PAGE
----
New birth – haibun for dVerse

It was not long after my daughter’s 18th birthday. She’s my eldest. She was writing her university applications, planning her future after leaving home. I was very aware of the fact that she had become an adult, and found myself thinking about all the different relationships we had had over the years. In the very beginning, I carried her insde me – I was everything she knew. Now I was part of the childhood she was leaving behind  – and I had – still have – such mixed feelings about it. I’d love to keep her close, but I know she needs to spread her wings, to try new things, new places, new people, new ways of living. It’s my job to encourage her to leave me.

eggshell shattered
fledgeling spreads new feathered wings
nest is empty

This haibun is written forKim’s dVerse prompt. We are asked to reflect on an autobiographical poem and turn our reflection into a haibun. My original poem can be found here:

14 thoughts on “New birth – haibun for dVerse

  1. I remember the original poem, Sarah, and thinking how familiar it was. My Ellen will be 40 in November, but nothing can wipe out daughter memories. I still love your original lines:
    ‘the whole house labouring
    as my daughter pushes and presses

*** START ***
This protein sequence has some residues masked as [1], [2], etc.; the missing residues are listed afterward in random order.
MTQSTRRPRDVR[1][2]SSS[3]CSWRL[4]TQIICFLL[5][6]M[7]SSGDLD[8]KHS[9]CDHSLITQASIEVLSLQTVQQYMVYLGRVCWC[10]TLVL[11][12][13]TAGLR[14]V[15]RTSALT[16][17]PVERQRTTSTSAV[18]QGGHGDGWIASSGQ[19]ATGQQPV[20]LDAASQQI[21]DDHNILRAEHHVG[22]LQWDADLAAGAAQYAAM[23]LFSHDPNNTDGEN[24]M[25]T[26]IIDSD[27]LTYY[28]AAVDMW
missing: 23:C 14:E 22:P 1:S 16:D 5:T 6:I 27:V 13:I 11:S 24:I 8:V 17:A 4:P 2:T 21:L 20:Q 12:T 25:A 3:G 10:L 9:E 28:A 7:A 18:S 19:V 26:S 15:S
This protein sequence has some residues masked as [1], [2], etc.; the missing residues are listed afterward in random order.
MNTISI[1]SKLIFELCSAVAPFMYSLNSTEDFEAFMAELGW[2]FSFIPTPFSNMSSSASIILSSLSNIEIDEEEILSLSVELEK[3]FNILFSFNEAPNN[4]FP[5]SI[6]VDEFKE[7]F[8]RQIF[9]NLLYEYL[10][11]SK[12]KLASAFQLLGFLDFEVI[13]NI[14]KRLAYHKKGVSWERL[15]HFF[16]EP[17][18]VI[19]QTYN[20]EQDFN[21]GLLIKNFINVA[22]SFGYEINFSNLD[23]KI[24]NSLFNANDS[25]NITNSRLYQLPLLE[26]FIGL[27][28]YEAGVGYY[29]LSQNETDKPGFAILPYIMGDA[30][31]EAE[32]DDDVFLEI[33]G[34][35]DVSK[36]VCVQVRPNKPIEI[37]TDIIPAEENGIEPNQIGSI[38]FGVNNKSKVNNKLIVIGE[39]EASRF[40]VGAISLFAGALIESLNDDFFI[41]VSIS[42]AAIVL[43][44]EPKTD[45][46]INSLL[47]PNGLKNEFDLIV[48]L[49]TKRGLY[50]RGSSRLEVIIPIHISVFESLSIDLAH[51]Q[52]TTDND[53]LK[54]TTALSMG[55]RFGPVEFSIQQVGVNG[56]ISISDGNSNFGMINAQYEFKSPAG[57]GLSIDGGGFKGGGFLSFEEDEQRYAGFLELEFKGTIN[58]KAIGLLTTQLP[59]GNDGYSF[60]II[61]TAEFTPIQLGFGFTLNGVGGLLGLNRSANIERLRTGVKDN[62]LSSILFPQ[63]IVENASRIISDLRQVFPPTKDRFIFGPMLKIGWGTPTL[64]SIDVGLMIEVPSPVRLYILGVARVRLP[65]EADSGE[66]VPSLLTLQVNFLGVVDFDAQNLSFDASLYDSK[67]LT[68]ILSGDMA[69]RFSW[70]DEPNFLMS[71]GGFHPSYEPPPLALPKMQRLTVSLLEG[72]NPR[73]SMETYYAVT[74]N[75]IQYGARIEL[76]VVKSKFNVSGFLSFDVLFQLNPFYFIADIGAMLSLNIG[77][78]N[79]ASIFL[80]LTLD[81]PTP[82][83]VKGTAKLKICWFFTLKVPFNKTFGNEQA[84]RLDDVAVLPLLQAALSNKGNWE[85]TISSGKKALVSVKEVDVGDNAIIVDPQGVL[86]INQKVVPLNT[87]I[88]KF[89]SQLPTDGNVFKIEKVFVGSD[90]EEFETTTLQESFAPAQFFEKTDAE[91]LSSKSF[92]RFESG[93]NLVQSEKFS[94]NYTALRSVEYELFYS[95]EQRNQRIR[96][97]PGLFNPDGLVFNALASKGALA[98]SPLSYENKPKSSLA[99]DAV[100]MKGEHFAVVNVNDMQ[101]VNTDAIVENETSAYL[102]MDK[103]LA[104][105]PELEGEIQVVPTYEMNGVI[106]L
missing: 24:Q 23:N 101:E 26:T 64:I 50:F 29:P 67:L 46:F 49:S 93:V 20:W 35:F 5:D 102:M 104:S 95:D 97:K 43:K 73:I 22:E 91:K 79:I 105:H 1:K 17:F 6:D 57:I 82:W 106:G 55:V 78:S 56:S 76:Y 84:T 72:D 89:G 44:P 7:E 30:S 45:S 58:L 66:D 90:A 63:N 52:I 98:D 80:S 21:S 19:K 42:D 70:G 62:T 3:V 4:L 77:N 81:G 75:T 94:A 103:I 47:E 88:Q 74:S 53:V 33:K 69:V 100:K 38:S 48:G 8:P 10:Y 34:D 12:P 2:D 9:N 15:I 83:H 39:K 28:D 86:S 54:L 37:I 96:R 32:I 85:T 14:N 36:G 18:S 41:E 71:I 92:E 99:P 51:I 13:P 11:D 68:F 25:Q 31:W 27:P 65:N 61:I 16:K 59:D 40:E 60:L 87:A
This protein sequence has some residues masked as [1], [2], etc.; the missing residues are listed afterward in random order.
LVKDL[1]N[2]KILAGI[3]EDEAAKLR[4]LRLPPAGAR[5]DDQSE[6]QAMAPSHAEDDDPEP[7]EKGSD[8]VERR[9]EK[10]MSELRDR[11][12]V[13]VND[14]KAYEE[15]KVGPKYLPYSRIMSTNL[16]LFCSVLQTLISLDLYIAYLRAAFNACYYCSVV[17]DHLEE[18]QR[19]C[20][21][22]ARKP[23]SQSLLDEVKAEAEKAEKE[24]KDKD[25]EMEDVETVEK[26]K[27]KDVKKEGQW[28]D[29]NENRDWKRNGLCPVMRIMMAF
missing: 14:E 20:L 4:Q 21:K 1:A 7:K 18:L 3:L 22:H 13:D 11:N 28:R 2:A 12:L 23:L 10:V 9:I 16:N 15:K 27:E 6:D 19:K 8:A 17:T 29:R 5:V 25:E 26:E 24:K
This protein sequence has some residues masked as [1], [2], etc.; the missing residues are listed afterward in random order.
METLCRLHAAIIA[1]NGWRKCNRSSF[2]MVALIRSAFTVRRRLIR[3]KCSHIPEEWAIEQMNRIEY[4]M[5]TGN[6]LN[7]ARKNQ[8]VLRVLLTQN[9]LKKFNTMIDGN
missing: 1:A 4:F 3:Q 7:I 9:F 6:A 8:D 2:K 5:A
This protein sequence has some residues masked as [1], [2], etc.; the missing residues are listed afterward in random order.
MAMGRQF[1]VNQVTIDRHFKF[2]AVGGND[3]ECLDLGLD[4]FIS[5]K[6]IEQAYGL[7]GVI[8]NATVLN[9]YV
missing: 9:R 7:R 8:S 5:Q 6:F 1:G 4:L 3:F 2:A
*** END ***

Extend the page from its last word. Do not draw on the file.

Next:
against the walls, seeking to leave’
    You are so right about the different relationships mothers and daughters have, and the haiku is perfect.


  2. How well I remember those days. Now my baby is a grandmother, and lives 3000 miles across the U.S. She’s still my baby!


  3. Having had three daughters leave the nest twenty years ago, we are still finding stray feathers in odd places. They are found now by our 9 grandchildren.

    Liked by 1 person

  4. The haiku is absolutely a stunning metaphor to the prose you’ve written. As a mother, I understand so well what you’re writing about here. We had a framed saying on our bedroom wall for all the years our children lived at home …. I gifted it to my daughter when she became pregnant with her first. “The best thing parents can give there children is roots and wings.” It is so so hard to let them leave the nest. I find the most interesting thing, now that I’m in my seventh decade, is that I remember their infancy, their childhood…and they do not. They seem to remember me most as I am now….The cycle of life.


  5. And the older I get, the more I know that at eighteen, kids are so young, inexperienced, and vulnerable to be off on their own making their own decisions in a confusing world. I do think university life offers the perfect bridge between home and the wider world. Otherwise, they are plunged out into the thick of it too soon, as my kids were because we were an impoverished family. Sigh. I remember the pangs as one after another of my four left home and how hard it was when the last one did.


  6. I remember that poem. One interesting thing with the current isolation is that my daughters and I have a group phone call almost every evening–we used to meet once a week to cook dinner, and communicated irregularly in-between. I hope your daughter is, if not home, at least in constant communication. We fill the space with other things, but something is always missing. (K)


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